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Artiste Sans Saviour Complex with JOHAN DECKMANN

Is there a world where the ’ultimate selflessness’ is a form of delusion and narcissism? Unfortunately, that world, by some wild coincidence, is our own. When GAHSP spoke to artist and author Johan Deckmann, his stance on improving the world with his art stroke a few cords in the heart of this author. What, at first, seems as libertarianism applied to the arts is, actually, merely a fair estimation of human’s abilities in regards to the injustice of it all, free of delusions of grandeur and various manifestations of the saviour complex.

A psychotherapist by trade, Deckmann chose to merge his professional aspirations with his lifelong passion for creating. Classical training in the science of the mind allows Deckmann to build art pieces pierced with satire so sophisticated that it makes the average comedian no brighter than Chandler from the ’cult’ television series F.R.I.E.N.D.S.

What is your story / background as a Creative?

I started painting in my teens but pursued a career as a psychotherapist. In 2015 I began my book series as a hybrid between my practice as a psychotherapist and being an artist.


What are three fundamental values that you would like to embrace throughout your career?

To pursue truth regarding yourself, others and our reason to exist, honesty with yourself and others which I think leads to well-being and passion, having a goal, a direction that adds meaning to your life.

What are three relevant problems that you wish to solve or improve with the help of your work?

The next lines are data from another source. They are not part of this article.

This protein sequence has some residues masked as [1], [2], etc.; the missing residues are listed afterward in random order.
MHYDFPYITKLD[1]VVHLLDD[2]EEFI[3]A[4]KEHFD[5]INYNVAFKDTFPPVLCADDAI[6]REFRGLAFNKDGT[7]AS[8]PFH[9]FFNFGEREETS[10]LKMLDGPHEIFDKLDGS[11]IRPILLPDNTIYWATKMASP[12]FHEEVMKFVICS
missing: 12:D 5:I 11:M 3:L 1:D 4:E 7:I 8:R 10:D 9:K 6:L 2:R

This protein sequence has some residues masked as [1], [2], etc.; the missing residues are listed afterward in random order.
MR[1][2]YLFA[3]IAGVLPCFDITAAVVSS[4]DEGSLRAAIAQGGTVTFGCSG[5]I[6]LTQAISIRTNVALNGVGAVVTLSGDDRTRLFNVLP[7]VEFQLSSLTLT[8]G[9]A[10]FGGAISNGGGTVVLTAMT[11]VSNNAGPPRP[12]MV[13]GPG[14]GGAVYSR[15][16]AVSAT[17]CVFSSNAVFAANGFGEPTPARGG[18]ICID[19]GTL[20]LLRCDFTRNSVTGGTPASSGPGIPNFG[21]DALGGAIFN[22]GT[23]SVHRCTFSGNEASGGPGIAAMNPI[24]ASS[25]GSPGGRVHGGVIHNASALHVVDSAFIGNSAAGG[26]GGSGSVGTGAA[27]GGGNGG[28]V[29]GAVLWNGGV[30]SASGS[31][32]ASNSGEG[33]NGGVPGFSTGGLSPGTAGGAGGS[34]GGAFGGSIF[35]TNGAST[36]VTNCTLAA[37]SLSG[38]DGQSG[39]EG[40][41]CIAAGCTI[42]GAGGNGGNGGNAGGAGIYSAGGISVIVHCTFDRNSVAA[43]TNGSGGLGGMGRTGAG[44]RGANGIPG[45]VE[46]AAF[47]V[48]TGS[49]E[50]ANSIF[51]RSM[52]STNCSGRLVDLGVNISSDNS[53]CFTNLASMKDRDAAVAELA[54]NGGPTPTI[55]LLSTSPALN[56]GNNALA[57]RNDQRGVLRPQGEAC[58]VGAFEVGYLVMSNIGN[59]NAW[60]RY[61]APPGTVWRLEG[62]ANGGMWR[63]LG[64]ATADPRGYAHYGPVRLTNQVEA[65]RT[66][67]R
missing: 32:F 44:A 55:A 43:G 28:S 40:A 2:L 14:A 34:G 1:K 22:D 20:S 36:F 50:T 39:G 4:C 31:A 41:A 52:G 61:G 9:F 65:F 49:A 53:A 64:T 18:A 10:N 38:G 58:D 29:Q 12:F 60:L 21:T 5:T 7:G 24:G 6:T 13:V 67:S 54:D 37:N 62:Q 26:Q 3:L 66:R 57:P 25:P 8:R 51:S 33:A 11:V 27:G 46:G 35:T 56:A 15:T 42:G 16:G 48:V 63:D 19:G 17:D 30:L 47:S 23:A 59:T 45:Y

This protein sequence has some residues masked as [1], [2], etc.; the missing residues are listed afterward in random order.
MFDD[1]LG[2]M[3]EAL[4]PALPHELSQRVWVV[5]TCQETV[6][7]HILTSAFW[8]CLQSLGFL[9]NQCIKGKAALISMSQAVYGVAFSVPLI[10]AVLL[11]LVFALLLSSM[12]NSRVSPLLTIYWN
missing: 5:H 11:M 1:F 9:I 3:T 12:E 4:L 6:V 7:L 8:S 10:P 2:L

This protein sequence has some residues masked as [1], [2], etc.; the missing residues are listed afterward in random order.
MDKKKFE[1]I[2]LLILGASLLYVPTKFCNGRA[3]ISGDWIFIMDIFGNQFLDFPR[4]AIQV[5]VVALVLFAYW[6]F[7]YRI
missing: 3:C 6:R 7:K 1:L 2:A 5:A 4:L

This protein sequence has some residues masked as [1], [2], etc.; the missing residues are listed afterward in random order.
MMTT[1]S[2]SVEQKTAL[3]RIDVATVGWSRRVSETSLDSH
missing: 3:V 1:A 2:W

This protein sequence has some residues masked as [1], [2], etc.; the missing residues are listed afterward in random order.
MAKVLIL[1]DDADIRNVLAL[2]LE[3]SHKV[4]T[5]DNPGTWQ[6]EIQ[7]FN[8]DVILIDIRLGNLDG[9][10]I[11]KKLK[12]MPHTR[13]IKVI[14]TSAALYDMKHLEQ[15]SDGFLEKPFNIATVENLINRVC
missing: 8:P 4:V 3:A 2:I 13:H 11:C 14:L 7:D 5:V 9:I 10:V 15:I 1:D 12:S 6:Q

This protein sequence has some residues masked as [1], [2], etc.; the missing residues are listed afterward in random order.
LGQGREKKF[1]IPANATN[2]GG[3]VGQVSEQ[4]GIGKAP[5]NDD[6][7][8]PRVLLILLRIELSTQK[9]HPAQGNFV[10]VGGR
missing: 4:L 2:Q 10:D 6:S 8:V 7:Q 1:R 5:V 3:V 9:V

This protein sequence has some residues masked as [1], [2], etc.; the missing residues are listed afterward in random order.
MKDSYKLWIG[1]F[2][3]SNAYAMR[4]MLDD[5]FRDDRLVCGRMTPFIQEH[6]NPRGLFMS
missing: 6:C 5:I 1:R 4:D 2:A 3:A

Personal awareness that leads to peace of mind that leads to better relationships. Eventually, this ability should lead to a happier and more empathic world, but it will never happen because only a minority of the world is engaged in this process. But it’s better than nothing. I work on a strictly personal level. I have no intentions of improving the world as we know it. I simply don’t believe it’s possible. Only to a limited extent.

Johan Deckmann answers questions related to our #ASK campaign

Are words more important now than ever?

Question asked by Bosco Shane, Artist & Writer, London

I think they are as important as ever. Back when the holy books were written and the epiphanies were given, words were important. And words are still a big part of our life. Just as humanity has grown, so has the importance of being reminded of the principles that make life better. I think words like that need to be written and read across the sky, on every street, all across social media, so they can’t be missed.

Are we creating better art; is the condensing of influence creating more unique works?

Question asked by Ashleigh Hobbs, Artist, Brisbane